Analysis begins on information collected in HSBC raids
Analysis will have begun on information collected in HSBC raids

The Swiss authorities made a show on 18 February of raiding the offices of HSBC's private bank in Geneva over suspicions of money laundering - they even took the unusual step of informing the media about the raids.

The prosecutor's office said in a statement that it is opening "a criminal procedure against the bank and unknown others for aggravated money laundering".

The documents revealed by whistle-blower Hervé Falciani are said to contain lurid details of accounts at the banks connected to drug dealers and known criminals, but stolen evidence would not be admissible in a Swiss court, so they are going on the hunt themselves.

However, helping clients evade tax - which so far seems to be the only thing to have definitely happened - can't be the foundation of any Swiss case against the British bank.

Currently Swiss money laundering rules do not include tax evasion as a predicate offence to money laundering. Switzerland plans to amend its law so that it will, according to the Financial Action Task Force.

Lee Sheppard of Tax Analysts, said: "Money laundering requires that the defendant move money in the course of committing or abetting some other crime, called a predicate offence, specifically listed in the statute.

"So that means Switzerland would have to accuse HSBC of money laundering in connection with some other crime listed as a predicate offence. The prosecutor's office suggested that the bank might be accused of aggravated money laundering, which, in a nutshell, is systemic money laundering (Penal Code Art. 305bis)."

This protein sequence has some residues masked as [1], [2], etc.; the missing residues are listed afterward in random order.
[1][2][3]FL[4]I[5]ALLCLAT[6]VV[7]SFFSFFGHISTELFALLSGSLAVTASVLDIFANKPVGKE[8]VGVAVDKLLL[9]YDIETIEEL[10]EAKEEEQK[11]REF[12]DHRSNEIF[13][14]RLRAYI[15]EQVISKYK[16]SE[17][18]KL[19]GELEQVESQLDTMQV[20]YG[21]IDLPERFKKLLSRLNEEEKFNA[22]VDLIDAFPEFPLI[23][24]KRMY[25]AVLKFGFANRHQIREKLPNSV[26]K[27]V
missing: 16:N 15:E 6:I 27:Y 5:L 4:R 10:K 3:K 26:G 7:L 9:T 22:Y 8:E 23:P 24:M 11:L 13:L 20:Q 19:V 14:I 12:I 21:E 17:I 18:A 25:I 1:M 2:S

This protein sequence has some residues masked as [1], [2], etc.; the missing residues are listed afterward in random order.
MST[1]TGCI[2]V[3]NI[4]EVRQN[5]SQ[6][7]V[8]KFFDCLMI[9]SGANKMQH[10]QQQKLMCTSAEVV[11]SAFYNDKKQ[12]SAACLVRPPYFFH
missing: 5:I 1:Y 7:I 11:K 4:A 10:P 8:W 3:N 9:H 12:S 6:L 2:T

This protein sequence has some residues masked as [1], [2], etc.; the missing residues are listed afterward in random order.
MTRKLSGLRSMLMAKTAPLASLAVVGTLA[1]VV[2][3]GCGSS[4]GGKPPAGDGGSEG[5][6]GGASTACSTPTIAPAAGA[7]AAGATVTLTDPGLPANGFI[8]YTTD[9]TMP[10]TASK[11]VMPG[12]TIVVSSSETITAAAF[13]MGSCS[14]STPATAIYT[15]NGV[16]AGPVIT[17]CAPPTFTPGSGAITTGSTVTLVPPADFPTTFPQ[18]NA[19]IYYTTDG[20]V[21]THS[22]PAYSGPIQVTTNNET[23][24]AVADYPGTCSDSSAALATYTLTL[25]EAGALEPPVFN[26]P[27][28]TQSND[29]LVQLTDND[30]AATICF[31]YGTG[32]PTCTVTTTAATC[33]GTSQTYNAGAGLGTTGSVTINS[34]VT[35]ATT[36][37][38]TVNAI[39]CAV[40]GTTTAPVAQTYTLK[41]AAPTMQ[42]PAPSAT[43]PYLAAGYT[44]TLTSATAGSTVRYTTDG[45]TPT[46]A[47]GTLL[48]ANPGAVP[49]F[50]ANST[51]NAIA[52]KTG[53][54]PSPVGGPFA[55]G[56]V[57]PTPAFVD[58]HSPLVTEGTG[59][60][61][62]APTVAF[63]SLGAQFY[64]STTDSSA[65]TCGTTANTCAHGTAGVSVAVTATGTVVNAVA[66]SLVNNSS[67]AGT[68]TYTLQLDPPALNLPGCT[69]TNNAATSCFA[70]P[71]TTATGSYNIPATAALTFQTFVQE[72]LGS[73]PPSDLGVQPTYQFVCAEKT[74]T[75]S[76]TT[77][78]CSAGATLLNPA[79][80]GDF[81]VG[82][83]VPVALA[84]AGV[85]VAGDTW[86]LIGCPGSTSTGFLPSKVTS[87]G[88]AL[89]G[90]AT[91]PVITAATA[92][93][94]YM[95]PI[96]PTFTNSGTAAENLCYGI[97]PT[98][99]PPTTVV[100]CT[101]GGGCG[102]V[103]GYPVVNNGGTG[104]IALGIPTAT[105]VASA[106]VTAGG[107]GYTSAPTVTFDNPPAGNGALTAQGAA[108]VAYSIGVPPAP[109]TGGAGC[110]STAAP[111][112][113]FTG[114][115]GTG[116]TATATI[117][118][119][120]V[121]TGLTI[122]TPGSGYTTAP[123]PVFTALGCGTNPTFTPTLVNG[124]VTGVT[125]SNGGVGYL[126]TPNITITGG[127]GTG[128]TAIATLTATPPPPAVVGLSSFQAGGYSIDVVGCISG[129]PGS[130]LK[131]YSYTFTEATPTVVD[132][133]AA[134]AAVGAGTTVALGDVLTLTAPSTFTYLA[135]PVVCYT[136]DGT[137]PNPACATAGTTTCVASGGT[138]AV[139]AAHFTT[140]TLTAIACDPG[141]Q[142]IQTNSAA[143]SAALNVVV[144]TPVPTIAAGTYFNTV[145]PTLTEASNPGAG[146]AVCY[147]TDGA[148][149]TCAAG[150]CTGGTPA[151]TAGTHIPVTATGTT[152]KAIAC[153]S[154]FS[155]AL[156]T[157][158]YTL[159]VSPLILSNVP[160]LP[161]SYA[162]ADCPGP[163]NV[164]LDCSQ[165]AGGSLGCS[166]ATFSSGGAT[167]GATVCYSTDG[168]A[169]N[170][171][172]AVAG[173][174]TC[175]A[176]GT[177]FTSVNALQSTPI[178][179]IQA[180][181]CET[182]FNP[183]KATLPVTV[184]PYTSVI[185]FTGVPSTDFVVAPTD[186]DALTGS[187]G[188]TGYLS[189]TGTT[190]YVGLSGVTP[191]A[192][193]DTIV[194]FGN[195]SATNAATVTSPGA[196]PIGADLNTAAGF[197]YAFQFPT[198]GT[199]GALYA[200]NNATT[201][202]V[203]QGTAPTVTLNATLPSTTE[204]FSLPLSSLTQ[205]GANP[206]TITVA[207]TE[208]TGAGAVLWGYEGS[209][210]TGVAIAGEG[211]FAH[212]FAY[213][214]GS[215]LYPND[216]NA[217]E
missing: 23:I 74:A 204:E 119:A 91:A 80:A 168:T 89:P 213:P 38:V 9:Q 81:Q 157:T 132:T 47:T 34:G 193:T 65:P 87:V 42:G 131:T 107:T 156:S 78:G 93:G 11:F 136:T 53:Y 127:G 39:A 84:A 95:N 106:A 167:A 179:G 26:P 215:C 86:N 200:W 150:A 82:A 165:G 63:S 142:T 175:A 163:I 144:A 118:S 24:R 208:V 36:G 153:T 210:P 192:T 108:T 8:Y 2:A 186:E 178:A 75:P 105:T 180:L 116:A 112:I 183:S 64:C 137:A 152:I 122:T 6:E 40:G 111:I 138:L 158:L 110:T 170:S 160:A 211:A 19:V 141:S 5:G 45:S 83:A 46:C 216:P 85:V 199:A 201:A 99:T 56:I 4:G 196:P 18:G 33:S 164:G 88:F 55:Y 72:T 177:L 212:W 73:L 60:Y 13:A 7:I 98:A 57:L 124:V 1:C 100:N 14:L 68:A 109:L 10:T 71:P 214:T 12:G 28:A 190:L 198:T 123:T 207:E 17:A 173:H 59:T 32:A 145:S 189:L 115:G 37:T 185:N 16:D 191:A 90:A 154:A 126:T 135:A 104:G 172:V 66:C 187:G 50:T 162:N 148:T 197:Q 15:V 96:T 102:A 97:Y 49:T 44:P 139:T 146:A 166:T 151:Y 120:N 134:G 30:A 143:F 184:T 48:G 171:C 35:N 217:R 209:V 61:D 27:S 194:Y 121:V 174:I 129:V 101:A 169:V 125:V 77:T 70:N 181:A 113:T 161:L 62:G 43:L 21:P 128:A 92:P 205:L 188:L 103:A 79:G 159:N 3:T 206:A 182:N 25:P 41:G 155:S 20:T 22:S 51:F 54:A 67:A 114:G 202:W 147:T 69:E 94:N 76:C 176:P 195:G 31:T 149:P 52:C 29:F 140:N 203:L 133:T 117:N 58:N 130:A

Aggravated money laundering

Aggravated cases of money laundering are those committed within a criminal organisation, or committed by a gang with the purpose of systematically carrying out money laundering, or if an important turnover is realised, or if money laundering is carried out as a trade or business, according to the Swiss Penal Code.

Serious cases of money laundering in Switzerland can mean a prison sentence of up to five years and fines of up to CHF1m (£684,400).

The prosecutor's office said HSBC could be accused of having failed to take measures to prevent commission of crimes within it. The company could be prosecuted regardless of the criminal liability of its employees if it failed to take all the organisational measures necessary to prevent infringements from occurring within it, said Sheppard.

It has been suggested that the criminal prosecution could be indicative of supervisory lapses on the part of FINMA, the Swiss financial regulator, said the Tax Analysts report.

Bradley Birkenfeld, the whistle-blower who first shone a light on large scale tax evasion at UBS, told Tax Analysts: "The Swiss government is complicit in the global tax scandal. This is not a serious investigation. They condoned and promoted it all these years, and now they're doing an investigation?"

Birkenfeld received a subpoena to appear in court in Paris on 27 February, 2015, to provide evidence on an ongoing French investigation into the activities of UBS.